For me, it’s also very important not to promise anyone anything. If there’s one thing that I wish other people who take pictures in the developing world would do, it would be this. I don’t promise people a copy of the picture because I can’t be sure I’ll get it to them. I don’t promise them something will change when the world knows their story since most of the time, nothing does change. And if it does change, and even if or when my picture is a catalyst for change, it’s not always straightforward. People always remember unfulfilled promises. If you promise someone something, you must bring it. If there’s even a small chance that you won’t be able to follow through, then don’t make a promise.
Some people will ask for money. I don’t give people money in exchange for having their picture taken. Last year, I took about 25,000 photos. It’s financially unsustainable for me to pay people. And, it’s not right for the way I want to work. It changes people’s motives and it changes my interaction with them. It changes the dynamic is a way that has a negative effect on how the photo will look. If someone demands money in order to agree to have their photo taken, I just don’t take their photo. Once I make it clear that I will not pay, most people agree to have their photo taken anyway. Some don’t. That’s okay too.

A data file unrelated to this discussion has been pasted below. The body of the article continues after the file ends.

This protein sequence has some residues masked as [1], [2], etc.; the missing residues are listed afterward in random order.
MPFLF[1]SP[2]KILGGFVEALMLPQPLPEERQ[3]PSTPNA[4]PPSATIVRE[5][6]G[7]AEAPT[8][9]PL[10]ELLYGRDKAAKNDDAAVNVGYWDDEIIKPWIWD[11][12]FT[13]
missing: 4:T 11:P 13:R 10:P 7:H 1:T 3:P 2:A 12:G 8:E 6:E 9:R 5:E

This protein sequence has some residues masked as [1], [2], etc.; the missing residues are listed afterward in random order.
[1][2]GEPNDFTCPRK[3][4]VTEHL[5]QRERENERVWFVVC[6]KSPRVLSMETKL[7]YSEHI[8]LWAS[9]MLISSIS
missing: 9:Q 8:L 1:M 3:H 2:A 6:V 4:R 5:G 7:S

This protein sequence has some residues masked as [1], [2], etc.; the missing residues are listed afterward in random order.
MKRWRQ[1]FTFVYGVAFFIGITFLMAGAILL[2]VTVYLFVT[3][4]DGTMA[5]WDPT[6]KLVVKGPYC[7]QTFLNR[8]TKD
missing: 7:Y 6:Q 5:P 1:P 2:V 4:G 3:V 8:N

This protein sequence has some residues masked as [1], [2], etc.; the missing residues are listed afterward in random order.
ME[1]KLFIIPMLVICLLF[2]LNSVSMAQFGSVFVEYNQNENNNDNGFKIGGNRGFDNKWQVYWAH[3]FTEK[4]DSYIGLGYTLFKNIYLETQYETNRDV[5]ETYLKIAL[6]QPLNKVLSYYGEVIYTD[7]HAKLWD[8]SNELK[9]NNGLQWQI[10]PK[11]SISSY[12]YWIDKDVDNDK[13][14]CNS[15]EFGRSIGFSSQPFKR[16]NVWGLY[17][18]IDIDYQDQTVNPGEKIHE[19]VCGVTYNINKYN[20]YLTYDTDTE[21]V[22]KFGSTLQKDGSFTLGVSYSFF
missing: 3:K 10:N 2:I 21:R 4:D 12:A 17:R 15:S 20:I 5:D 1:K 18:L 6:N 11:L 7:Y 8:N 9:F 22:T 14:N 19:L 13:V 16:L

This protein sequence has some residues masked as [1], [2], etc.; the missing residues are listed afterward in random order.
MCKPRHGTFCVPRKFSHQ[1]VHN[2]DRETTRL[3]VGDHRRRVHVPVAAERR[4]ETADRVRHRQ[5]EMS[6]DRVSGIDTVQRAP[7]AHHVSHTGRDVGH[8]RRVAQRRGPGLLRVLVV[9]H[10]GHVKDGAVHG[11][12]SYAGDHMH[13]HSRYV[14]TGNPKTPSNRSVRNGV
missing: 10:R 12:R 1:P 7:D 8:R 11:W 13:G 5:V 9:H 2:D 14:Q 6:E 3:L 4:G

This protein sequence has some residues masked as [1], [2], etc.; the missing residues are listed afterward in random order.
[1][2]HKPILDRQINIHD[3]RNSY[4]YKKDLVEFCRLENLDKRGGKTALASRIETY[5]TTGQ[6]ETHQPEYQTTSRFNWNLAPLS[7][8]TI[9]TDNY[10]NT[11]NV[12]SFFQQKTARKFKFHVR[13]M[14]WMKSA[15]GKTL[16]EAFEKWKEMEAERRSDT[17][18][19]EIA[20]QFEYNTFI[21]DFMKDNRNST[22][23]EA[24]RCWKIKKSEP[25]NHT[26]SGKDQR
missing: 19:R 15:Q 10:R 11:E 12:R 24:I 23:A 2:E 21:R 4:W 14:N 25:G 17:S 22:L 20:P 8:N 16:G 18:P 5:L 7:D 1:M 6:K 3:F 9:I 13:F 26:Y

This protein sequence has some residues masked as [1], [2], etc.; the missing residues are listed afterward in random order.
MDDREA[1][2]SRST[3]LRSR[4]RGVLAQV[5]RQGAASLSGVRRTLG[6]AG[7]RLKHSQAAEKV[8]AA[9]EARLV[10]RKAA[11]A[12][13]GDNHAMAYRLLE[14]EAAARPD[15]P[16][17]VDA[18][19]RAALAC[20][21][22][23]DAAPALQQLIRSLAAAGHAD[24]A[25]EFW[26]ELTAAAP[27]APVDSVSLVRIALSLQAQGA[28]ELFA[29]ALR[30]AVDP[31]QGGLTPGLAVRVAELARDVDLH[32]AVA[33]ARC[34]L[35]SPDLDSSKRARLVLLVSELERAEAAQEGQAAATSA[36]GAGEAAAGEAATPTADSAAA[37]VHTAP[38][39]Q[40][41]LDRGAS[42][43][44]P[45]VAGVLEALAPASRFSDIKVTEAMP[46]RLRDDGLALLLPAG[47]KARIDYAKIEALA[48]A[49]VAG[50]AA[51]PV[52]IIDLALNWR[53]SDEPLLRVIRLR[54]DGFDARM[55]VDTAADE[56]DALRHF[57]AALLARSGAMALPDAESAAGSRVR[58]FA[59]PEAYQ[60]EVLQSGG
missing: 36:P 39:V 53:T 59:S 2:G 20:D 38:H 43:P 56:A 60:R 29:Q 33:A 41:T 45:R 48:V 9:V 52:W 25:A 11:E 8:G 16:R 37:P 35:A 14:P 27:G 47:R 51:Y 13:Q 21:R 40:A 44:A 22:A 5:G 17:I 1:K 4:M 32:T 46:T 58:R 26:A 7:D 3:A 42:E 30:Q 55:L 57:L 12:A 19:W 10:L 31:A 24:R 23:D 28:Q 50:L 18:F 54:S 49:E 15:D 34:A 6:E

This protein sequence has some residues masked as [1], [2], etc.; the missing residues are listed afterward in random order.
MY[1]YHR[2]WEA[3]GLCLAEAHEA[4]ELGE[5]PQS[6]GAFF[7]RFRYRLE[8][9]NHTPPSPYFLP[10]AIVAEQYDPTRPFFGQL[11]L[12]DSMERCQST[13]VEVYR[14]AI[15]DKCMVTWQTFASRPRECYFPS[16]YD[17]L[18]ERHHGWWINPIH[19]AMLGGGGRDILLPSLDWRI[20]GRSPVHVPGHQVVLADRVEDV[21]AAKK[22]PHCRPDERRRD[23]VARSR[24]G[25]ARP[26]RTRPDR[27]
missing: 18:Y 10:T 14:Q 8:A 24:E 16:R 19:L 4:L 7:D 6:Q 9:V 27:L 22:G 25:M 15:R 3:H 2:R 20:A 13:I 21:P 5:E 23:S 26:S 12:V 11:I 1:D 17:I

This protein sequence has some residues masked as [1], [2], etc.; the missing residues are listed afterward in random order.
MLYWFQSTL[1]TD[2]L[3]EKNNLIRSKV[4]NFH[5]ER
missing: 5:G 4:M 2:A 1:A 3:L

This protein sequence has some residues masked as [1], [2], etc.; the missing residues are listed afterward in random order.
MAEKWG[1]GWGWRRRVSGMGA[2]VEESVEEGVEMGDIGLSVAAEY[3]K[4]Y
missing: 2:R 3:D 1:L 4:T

Once I have permission to take someone’s photo, I will usually take one or two stiff and formal portraits. Most people here associate pictures with standing up straight and looking directly ahead, smiling just a bit. I’ll take the stiff ones, and then the person will think I’m done and relax a bit. I hang out more. Get to know people. Eventually, they forgot that I’m around and go about their business. And then the snaps are more candid and reveal a bit more of who they are. This is what makes a good picture. If the person looks back at the camera, it’s with a different level of comfort and ease than the first frame or two.
I ultimately value the way an image can communicate that words cannot. I try to take pictures that are true to a specific person’s circumstances, place, and story. My photos are not of continents or histories, but of people living their lives amid those forces. I spend time with people, many of whom invite me into their homes and all of whom invite me into their lives. I release the shutter and hope for an image that can capture a convergence of light, emotion and circumstance I have been given permission to witness.